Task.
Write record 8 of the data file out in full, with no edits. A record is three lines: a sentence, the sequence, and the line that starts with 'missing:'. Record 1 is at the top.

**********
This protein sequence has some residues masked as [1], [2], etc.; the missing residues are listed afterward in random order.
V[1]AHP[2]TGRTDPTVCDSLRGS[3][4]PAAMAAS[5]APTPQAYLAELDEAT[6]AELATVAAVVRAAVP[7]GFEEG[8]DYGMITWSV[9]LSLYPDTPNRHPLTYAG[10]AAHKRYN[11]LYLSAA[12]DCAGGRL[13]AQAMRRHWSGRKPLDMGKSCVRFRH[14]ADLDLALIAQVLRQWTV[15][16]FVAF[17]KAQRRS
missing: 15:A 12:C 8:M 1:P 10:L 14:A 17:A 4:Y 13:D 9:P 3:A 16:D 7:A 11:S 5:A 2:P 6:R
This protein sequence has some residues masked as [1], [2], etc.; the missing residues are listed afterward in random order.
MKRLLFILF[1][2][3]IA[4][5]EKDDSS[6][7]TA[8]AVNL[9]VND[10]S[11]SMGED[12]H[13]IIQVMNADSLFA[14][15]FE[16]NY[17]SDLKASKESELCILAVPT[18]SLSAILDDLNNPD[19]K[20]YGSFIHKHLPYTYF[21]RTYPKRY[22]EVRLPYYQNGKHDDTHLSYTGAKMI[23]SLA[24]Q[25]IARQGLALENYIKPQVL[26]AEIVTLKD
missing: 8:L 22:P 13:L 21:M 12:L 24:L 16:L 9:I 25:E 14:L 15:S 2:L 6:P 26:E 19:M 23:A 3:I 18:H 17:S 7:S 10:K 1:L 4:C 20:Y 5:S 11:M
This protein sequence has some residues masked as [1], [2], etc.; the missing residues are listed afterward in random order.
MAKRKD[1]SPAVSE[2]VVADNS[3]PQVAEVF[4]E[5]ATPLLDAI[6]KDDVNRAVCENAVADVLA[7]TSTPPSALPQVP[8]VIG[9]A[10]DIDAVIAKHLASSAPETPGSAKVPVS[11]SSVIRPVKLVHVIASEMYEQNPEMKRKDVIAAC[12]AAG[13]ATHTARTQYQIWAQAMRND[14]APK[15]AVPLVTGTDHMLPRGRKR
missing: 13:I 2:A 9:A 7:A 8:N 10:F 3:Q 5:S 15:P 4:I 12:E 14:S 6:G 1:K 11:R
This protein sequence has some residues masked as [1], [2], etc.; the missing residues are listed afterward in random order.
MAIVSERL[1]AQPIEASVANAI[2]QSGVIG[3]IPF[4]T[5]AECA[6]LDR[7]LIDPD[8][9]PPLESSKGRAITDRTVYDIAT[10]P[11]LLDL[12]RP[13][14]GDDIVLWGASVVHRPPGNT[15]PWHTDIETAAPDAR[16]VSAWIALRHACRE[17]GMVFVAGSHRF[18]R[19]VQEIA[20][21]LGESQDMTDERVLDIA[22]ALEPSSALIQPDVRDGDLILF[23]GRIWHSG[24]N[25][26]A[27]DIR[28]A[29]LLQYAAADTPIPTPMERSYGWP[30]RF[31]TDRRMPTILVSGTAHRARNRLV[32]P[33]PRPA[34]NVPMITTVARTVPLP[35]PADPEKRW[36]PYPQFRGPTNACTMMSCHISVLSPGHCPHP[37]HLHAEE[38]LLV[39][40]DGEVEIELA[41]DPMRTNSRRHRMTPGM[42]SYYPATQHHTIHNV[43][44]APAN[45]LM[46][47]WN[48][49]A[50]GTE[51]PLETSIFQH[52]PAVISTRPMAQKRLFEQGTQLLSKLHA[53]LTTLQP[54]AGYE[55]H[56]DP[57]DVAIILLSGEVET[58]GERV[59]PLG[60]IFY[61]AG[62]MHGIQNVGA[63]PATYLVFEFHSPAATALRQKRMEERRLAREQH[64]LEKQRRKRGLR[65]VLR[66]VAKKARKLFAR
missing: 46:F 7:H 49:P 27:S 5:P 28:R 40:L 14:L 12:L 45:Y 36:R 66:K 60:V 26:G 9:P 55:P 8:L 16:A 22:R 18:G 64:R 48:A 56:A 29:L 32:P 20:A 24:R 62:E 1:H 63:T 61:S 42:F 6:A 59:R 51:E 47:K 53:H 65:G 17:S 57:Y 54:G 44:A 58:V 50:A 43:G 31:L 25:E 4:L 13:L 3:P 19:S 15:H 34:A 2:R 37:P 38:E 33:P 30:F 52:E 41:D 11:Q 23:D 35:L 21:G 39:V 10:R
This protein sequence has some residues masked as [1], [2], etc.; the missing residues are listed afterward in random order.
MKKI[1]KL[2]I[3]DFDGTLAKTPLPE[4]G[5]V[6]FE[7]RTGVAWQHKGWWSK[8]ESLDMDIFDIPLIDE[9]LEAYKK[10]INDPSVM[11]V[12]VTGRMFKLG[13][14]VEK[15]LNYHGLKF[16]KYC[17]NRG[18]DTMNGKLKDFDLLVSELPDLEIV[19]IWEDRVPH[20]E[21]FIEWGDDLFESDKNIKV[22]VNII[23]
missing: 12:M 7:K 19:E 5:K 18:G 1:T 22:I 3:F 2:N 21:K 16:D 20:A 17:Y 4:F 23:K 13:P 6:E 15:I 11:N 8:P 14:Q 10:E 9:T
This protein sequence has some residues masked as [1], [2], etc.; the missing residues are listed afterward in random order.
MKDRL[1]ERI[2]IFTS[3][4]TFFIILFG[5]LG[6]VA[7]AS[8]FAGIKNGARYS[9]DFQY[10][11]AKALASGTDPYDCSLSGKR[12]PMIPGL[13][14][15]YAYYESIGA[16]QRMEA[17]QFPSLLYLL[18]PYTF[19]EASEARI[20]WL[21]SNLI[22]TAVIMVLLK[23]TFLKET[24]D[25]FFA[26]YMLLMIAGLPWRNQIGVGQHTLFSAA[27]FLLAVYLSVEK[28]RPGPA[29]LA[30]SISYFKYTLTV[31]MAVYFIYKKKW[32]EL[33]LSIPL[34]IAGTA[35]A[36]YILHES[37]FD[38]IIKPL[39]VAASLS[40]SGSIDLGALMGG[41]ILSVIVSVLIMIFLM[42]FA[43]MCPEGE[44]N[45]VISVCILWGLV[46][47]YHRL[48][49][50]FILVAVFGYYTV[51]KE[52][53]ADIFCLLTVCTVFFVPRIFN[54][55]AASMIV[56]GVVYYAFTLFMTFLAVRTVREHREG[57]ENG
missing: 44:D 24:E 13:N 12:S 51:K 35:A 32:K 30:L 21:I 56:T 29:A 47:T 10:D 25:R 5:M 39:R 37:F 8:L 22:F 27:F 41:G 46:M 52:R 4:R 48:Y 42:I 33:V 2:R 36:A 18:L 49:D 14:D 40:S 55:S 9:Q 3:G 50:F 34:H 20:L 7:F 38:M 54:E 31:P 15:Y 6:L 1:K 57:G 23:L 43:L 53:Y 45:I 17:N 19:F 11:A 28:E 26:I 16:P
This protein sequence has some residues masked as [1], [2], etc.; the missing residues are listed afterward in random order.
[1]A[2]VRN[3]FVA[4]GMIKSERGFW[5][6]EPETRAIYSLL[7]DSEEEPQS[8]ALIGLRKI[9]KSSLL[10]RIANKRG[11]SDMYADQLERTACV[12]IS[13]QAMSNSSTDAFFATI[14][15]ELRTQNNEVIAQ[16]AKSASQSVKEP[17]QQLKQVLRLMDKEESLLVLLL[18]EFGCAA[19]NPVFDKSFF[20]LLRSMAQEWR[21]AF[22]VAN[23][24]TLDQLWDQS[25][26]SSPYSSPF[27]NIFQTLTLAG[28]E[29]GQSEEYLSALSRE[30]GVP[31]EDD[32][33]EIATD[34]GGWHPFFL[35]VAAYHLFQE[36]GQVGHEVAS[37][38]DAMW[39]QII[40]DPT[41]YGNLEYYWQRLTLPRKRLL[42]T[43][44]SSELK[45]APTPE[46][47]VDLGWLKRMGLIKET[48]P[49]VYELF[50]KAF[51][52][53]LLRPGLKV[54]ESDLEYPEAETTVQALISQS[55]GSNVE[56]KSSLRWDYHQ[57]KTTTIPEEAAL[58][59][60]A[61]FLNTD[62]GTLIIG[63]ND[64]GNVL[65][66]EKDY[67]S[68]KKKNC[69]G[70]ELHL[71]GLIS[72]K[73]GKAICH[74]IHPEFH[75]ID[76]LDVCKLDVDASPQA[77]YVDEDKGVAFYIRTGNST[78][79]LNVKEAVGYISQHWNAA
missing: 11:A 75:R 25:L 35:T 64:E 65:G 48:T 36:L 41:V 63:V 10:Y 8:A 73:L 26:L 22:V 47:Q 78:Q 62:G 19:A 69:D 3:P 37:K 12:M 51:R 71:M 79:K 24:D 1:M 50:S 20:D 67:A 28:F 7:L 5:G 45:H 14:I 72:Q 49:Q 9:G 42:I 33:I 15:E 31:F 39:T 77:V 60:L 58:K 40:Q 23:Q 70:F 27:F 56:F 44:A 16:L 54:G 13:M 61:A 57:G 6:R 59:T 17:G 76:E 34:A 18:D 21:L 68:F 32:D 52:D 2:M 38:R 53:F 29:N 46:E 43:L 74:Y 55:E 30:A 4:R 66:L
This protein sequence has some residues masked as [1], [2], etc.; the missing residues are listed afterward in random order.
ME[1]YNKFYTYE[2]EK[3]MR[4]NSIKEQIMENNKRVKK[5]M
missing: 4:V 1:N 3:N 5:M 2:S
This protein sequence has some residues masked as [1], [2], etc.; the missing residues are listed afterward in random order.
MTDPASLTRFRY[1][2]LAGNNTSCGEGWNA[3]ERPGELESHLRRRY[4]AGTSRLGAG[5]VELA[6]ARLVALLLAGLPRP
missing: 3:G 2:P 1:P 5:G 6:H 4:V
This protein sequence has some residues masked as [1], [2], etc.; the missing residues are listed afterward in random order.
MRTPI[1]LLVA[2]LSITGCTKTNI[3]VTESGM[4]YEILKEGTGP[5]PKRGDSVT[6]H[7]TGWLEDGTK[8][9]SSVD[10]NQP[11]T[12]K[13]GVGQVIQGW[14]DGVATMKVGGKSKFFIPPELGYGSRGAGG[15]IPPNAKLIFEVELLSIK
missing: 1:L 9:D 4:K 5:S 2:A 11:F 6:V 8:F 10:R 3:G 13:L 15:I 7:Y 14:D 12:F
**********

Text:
This protein sequence has some residues masked as [1], [2], etc.; the missing residues are listed afterward in random order.
ME[1]YNKFYTYE[2]EK[3]MR[4]NSIKEQIMENNKRVKK[5]M
missing: 4:V 1:N 3:N 5:M 2:S